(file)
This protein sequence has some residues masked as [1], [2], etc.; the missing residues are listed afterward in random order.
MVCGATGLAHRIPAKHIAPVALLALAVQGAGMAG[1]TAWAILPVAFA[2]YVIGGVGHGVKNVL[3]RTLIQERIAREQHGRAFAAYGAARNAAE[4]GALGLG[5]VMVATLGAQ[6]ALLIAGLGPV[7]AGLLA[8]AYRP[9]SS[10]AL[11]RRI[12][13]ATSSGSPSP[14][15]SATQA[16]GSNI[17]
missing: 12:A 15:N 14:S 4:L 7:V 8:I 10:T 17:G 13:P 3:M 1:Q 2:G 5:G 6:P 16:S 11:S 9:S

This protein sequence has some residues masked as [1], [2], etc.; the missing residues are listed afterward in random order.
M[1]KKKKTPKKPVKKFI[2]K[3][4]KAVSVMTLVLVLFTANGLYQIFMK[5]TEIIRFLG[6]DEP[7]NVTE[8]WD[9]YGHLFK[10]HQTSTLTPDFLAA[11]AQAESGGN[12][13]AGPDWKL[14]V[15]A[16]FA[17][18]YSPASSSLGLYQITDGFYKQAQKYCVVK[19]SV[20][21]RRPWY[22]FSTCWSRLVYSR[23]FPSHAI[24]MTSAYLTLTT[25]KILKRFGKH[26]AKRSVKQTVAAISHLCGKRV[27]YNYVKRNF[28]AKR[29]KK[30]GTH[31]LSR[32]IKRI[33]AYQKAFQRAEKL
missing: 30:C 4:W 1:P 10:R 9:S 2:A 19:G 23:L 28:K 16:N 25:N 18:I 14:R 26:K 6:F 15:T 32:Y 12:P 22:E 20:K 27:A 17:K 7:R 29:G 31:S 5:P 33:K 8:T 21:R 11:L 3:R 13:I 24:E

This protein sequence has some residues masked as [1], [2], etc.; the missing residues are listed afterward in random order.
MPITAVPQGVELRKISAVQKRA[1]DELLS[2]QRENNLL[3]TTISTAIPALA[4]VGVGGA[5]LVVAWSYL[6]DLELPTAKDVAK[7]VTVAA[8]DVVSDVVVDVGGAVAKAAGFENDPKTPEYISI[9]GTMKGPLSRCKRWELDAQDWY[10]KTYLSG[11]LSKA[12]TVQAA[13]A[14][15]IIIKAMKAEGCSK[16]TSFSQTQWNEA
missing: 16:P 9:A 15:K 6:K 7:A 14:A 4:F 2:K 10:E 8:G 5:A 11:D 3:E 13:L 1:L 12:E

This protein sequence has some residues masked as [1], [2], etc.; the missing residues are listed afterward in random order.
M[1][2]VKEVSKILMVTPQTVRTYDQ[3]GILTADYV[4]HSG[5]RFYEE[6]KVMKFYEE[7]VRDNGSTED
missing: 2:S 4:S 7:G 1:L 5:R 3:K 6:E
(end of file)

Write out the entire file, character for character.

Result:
This protein sequence has some residues masked as [1], [2], etc.; the missing residues are listed afterward in random order.
MVCGATGLAHRIPAKHIAPVALLALAVQGAGMAG[1]TAWAILPVAFA[2]YVIGGVGHGVKNVL[3]RTLIQERIAREQHGRAFAAYGAARNAAE[4]GALGLG[5]VMVATLGAQ[6]ALLIAGLGPV[7]AGLLA[8]AYRP[9]SS[10]AL[11]RRI[12][13]ATSSGSPSP[14][15]SATQA[16]GSNI[17]
missing: 12:A 15:N 14:S 4:L 7:V 8:I 10:T 17:G 13:P 3:M 1:Q 2:G 5:G 6:P 16:S 11:S 9:S

This protein sequence has some residues masked as [1], [2], etc.; the missing residues are listed afterward in random order.
M[1]KKKKTPKKPVKKFI[2]K[3][4]KAVSVMTLVLVLFTANGLYQIFMK[5]TEIIRFLG[6]DEP[7]NVTE[8]WD[9]YGHLFK[10]HQTSTLTPDFLAA[11]AQAESGGN[12][13]AGPDWKL[14]V[15]A[16]FA[17][18]YSPASSSLGLYQITDGFYKQAQKYCVVK[19]SV[20][21]RRPWY[22]FSTCWSRLVYSR[23]FPSHAI[24]MTSAYLTLTT[25]KILKRFGKH[26]AKRSVKQTVAAISHLCGKRV[27]YNYVKRNF[28]AKR[29]KK[30]GTH[31]LSR[32]IKRI[33]AYQKAFQRAEKL
missing: 30:C 4:W 1:P 10:R 9:S 2:A 19:G 23:L 28:K 16:N 25:N 18:I 14:R 26:K 6:F 15:T 32:Y 12:P 22:E 20:K 27:A 17:K 7:R 29:G 31:S 5:P 33:K 8:T 21:R 11:L 3:R 13:I 24:E

This protein sequence has some residues masked as [1], [2], etc.; the missing residues are listed afterward in random order.
MPITAVPQGVELRKISAVQKRA[1]DELLS[2]QRENNLL[3]TTISTAIPALA[4]VGVGGA[5]LVVAWSYL[6]DLELPTAKDVAK[7]VTVAA[8]DVVSDVVVDVGGAVAKAAGFENDPKTPEYISI[9]GTMKGPLSRCKRWELDAQDWY[10]KTYLSG[11]LSKA[12]TVQAA[13]A[14][15]IIIKAMKAEGCSK[16]TSFSQTQWNEA
missing: 16:P 9:A 15:K 6:K 7:A 14:A 4:F 2:K 10:E 8:G 5:A 11:D 3:E 13:L 1:L 12:E

This protein sequence has some residues masked as [1], [2], etc.; the missing residues are listed afterward in random order.
M[1][2]VKEVSKILMVTPQTVRTYDQ[3]GILTADYV[4]HSG[5]RFYEE[6]KVMKFYEE[7]VRDNGSTED
missing: 2:S 4:S 7:G 1:L 5:R 3:K 6:E